“I express my heartfelt hope for the flowering of a new season of greater love for sacred Scripture on the part of every member of the People of God, so that their prayerful and faith-filled reading of the Bible will, with time, deepen their personal relationship with Jesus” (Benedict XVI Verbum Domini 72). 
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Pope's Prayer Intention

Pope Francis has asked us to join him in prayer during June 2022 for Christian families around the world; that they may embody and experience unconditional love and advance in holiness in their daily lives...

The family is the place where we learn to live with one another, to live with young people and with those who are older. And by being united —young people, the elderly, adults, children—, by being united in our differences, we evangelize with our example of life. Of course, there is no such thing as a perfect family. There are always “buts.” But that doesn’t matter. We shouldn’t be afraid of mistakes; we have to learn from them so we can move forward. Let’s not forget that God is with us: in our family, in our neighbourhood, in the city where we live, He is with us. And He takes care of us. He remains with us at all times in the swaying of the boat tossed by the sea: when we argue, when we suffer, when we’re joyful, the Lord is there and accompanies us, helps us, and corrects us. Family love is a personal path of holiness for each one of us. This is why I chose it as the theme for this month’s World Meeting of Families. Let us pray for Christian families around the world; may each and every family embody and experience unconditional love and advance in holiness in their daily lives.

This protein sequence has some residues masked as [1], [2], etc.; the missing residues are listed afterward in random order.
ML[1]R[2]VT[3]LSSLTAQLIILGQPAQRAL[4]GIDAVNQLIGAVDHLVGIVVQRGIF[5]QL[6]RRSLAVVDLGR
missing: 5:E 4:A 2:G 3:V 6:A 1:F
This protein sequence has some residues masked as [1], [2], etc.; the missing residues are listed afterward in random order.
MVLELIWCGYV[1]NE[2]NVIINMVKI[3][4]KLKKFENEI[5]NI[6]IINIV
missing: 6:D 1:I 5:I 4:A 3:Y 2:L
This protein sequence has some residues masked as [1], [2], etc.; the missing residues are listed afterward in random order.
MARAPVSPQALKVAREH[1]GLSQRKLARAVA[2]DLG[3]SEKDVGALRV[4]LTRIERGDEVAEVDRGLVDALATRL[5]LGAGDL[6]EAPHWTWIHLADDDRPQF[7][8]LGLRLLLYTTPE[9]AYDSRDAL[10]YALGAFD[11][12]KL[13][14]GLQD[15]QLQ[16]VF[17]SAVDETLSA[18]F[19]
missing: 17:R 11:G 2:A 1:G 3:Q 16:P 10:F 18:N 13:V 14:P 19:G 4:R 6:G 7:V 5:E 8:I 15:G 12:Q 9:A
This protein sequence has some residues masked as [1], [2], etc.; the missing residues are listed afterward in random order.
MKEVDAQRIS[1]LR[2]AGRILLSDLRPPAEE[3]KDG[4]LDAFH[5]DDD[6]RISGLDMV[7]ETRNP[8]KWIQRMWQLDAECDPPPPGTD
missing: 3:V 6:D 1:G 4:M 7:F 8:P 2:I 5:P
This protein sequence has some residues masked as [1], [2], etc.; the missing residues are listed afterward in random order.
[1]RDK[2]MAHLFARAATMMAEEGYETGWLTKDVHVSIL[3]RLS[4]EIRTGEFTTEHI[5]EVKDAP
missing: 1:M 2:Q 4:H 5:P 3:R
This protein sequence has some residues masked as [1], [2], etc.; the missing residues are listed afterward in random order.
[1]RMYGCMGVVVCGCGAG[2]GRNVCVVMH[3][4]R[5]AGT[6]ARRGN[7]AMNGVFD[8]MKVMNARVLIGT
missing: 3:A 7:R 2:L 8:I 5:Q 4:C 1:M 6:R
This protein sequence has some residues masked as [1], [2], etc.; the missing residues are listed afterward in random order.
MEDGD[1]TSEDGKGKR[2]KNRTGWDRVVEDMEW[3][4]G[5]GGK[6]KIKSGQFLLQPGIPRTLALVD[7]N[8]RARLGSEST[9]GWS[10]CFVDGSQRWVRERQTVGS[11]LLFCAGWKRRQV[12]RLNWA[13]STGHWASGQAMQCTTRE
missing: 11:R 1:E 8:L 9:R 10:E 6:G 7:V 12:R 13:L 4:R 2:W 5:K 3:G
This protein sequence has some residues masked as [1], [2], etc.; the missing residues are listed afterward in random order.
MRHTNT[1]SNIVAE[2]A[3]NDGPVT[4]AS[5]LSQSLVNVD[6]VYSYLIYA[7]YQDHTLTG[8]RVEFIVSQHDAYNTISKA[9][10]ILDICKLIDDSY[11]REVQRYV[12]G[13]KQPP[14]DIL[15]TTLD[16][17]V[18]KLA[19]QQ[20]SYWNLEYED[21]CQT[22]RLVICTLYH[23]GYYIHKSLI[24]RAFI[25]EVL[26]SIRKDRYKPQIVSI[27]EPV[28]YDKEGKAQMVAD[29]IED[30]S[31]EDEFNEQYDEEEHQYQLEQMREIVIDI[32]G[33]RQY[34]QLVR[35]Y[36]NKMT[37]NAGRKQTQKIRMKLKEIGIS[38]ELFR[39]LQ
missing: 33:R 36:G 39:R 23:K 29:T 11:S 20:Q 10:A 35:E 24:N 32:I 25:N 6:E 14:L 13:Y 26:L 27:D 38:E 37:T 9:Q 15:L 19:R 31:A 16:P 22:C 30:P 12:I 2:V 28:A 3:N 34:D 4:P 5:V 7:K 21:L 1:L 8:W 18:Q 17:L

Click on the picture for "The Pope Video".

New English Cardinal announced

Archbishop Arthur Roche, Prefect of the Congregation for Divine Worship and the Discipline of the Sacraments, and former Bishop of Leeds, will be elevated to the rank of Cardinal in a Consistory on Saturday, 27th August 2022. Pope Francis has announced the forthcoming creation of 21 cardinals from around the world. Two days after the Consistory, on 29th-30th August, the Pope will meet with all the cardinals to reflect on the new Apostolic Constitution Praedicate evangelium. The College of Cardinals currently consists of 208 Cardinals, of whom 117 are electors and 91 non-electors. As of 27th August, the number will grow to 229 Cardinals, of whom 131 will be electors. Eight of the newly named Cardinals are from Europe, six from Asia, two from Africa, one from North America, and four from Central and Latin America.

Our prayers and congratulations to Cardinal-elect Roche.

Alton Day of Renewal

Alastair Emblem invites you to join the next ADoRE Online spiritual mini-retreat morning which will take place on Saturday 25th June, 10.00-13.00 with Mass, Adoration, Reflection, Praise, Talk, Prayer and Discussion. This month's theme is: "Give us this day our daily bread” – we trust God for our needs. Our special guest speaker is John Trimming, one of the leadership team of House of the Open Door Community. Please register for the Zoom meeting in advance here. The colour poster for this month with further information can be downloaded here.